Tiny screwdriver set – I imagine these are for on site repairs of camera gear and other accessories, but I also wonder if it is just in case he needs to tighten the screws in the arms of his sunglasses…?

Spray Mister Bottle – For wetting down the odd “buff” model such as in the Rudy Project shoot.  (Apparently it is actually for adding shine to food and macro shots).

Fishing weights and fishing line – Amazingly these are the perfect device for holding curtains straight, who would have known?

Pins – Used by most people around the world to pin clothing during sewing activities, but apparently also good for holding the creases out of hotel bedding during a photo shoot. Who needs Photoshop?

Ginger tablets – There is ALWAYS someone who gets motion sickness at some stage during a location shoot!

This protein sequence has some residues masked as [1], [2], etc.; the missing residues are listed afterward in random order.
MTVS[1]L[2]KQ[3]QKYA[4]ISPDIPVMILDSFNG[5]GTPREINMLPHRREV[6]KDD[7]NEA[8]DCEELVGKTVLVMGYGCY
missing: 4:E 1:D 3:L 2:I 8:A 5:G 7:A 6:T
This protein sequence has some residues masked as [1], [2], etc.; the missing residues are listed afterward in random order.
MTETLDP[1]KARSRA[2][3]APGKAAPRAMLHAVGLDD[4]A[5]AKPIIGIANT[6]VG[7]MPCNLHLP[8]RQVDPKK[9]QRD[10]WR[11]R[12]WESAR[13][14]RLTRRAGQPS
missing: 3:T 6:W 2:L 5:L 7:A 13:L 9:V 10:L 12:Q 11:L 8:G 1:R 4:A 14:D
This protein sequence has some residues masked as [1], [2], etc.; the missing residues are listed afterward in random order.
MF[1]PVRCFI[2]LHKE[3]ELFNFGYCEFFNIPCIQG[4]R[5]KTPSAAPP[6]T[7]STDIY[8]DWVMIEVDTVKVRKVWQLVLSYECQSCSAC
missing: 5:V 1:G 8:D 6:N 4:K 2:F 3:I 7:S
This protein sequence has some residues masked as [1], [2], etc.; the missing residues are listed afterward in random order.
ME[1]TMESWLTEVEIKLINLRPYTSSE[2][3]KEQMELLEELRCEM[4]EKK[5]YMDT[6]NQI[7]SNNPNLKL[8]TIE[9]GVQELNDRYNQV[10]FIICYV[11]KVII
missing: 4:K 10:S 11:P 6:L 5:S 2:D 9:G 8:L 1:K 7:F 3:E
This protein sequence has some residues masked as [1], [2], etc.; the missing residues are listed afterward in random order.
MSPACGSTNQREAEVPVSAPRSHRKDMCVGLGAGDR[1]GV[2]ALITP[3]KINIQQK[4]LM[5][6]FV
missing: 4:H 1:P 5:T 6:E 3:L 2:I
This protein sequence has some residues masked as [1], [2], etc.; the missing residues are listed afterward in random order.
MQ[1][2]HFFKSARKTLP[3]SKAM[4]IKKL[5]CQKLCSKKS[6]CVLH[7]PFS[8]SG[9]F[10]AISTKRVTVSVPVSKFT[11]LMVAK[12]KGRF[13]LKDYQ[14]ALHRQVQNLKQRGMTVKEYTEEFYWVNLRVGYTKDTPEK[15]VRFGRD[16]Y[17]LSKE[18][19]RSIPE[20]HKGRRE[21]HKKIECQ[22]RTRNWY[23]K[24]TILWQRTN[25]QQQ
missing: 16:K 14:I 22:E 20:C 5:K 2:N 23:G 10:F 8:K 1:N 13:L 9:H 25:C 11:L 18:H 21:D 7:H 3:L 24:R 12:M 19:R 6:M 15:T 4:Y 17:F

Dry Bag – Possibly to be used by the above unwell person in times of extreme emergency, but otherwise designed for keeping camera equipment dry.

Manfrotto Magic Arms – he has so many of these strange anatomically shaped things, of all different sizes, that I am beginning to wonder if he has some secret other life I am not aware of…

Over and out!

Camera Detective Extraordinaire…
(AKA “Wife”)

(And you thought I was joking about the bungy cords)!?!

 We’d love to hear about the strange items in YOUR backpack, feel free to share them in the comments section…

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12 comments so far

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  1. Wow! What is collection of Prime Lens also formidable cameras. Must have costed him a Bomb! Way to go, great.